AE: 
Having lost both of my parents your stories about losing yours is familiar to me. How did the experiences change your view on life and death?

TD:
Like nothing else, this specific loss makes you feel alone.  Thankfully, if you choose to cling to positivity, soon it changes from despair to a clarity about the very short nature of life.  That becomes freeing and motivating.  Why censor or not take risks when out time here is so small?

AE:
Will there be another book?

TD:
There will be many more.  The next, which just came out, is an edited volume from Oxford University Press called Creativity:  A Reader for Writers.  I wrote 3 of 33 chapters, each focusing on some aspect of creativity (my original love as a scholar).  My next solo book will be out late 2016 or early 2017.  It will be a lively book focused on great relationships – particularly adult marriages and partnerships.  Another book of original stories is likely to follow. 

AE: 
In the book you say “People are starved for real talk, uncensored dialogue, and real emotional engagement.” Do you think technology is hurting our ability to connect with each other in an authentic way?

TD:
Great question.  On average it hurts.  It allows expeditious yet much less thoughtful communication to become the norm.  Electronic communication is very efficient, but almost never as clear and useful as face-to-face communication.  On the other hand, for a minority these tools (e.g., text, instant messaging) provide a needed medium.  Just as some learners have been shown to learn better in online programs instead of traditional classrooms, so to are some communicators better aligned with electronic channels instead of traditional channels given their more introverted personalities.  However, in general, we typically use our technology to inadvertently create more communication problems, not answers.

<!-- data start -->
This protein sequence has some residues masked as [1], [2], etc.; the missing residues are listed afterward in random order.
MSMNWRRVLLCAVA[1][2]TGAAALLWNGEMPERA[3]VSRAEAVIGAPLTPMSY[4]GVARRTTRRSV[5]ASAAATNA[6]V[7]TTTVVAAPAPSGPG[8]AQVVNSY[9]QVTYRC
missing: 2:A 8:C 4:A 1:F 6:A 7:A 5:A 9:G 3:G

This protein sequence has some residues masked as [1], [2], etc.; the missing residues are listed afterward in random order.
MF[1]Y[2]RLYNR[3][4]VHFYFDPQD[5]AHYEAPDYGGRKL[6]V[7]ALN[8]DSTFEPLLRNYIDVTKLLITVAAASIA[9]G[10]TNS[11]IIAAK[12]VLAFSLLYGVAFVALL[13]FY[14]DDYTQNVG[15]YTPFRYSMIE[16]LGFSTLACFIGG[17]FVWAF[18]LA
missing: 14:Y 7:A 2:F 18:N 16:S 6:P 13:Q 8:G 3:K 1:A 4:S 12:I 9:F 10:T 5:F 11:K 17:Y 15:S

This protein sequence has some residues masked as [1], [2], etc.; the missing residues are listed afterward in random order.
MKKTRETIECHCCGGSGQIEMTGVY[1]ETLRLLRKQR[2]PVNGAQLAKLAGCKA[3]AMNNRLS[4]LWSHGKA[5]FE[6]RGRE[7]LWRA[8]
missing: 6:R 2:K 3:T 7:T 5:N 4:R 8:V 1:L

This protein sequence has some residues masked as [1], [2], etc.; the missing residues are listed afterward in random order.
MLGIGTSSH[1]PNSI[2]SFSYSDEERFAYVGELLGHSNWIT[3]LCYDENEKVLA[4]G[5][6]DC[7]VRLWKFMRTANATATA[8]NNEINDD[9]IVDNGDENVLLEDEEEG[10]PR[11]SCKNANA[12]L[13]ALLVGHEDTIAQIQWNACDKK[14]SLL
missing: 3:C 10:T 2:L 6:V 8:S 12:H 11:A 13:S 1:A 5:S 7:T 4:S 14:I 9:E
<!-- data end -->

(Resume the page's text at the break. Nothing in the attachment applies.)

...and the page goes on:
AE:
When I read the story Using Your Mistakes: For the Love of Ham it made me think of similar things I have seen in a number of organizations where I have worked. How do leaders stay “connected” and not get into the bubble?

TD:
No leader ever avoided the bubble completely.  You can, however, ensure it’s impact is small by striving to be a colleague who wants to collaborate more than a boss who wants to dictate.  Share decision making when it makes sense.  Share praise widely.  Strive to be open and authentic, a person not just a professional.  These behaviors all build trust and make a leader approachable, limiting issues associated with the status bubble. 

AE:
Has State Farm called you for their discount? (You will have to read the book to understand the question!)  

TD:
No!  Though I have made it my custom when telling that story to tell the audience that if they know anyone who works for State Farm at corporate to contact them!  I’m hopeful I’ll be able to make good on that debt in the next few years.


The Art of the Journey is available at Xulon Press, Amazon


ABOUT THE AUTHOR 






                                               

Dr. Todd Dewett is a globally recognized inspirational speaker focusing on leadership, teams, and success in life.  He doesn’t just speak, he moves people to embrace behavioral change.  At every event, people laugh, learn, and cry. Attendees leave excited about becoming a better version of themselves.  For Todd, speaking is about changing lives. 

His credentials, message, and Harley Davidson-inspired rock star style have made him one of the fastest growing speakers in the world.  After beginning his career with Andersen Consulting and Ernst & Young, he earned a Ph.D. in Management from the Mays Business School at Texas A&M University. 

His hard work was awarded with several scholarly publications, a prestigious Post Doctoral Fellowship, teaching awards, and, finally, a tenure track appointment at Wright State University in Dayton, Ohio.  Todd’s teaching at Wright State focused on leadership-related courses in Wright State’s nationally ranked MBA program.  He also served as the assistant Dean for MBA and Executive Programs. 

As an entrepreneur, Todd wears many hats:  speaker, author, trainer, advisor, not to mention being the go-to leadership and career expert for millions of members through Lynda.com at LinkedIn.  His library of work with Lynda.com has earned praise from professionals in over 160 countries.  As a speaker, Todd possesses a rare combination of traits:  world-class expertise, a rugged authentic style, and an ability to use words and humor in way that lights a fire inside every attendee. 
 
His leadership and life insights have resulted in quotes in the New York Times, TIME, Forbes, BusinessWeek, US News & World Report, CNN, Chicago Tribune, and hundreds of additional outlets.  His electric performance as a speaker has secured recent clients including Exxon Mobil, State Farm, JM Smucker, Ernst & Young, Medtronic, TGI Fridays, Standard Register, Cox Media, NCR, and scores of additional corporations, conferences, and nonprofits.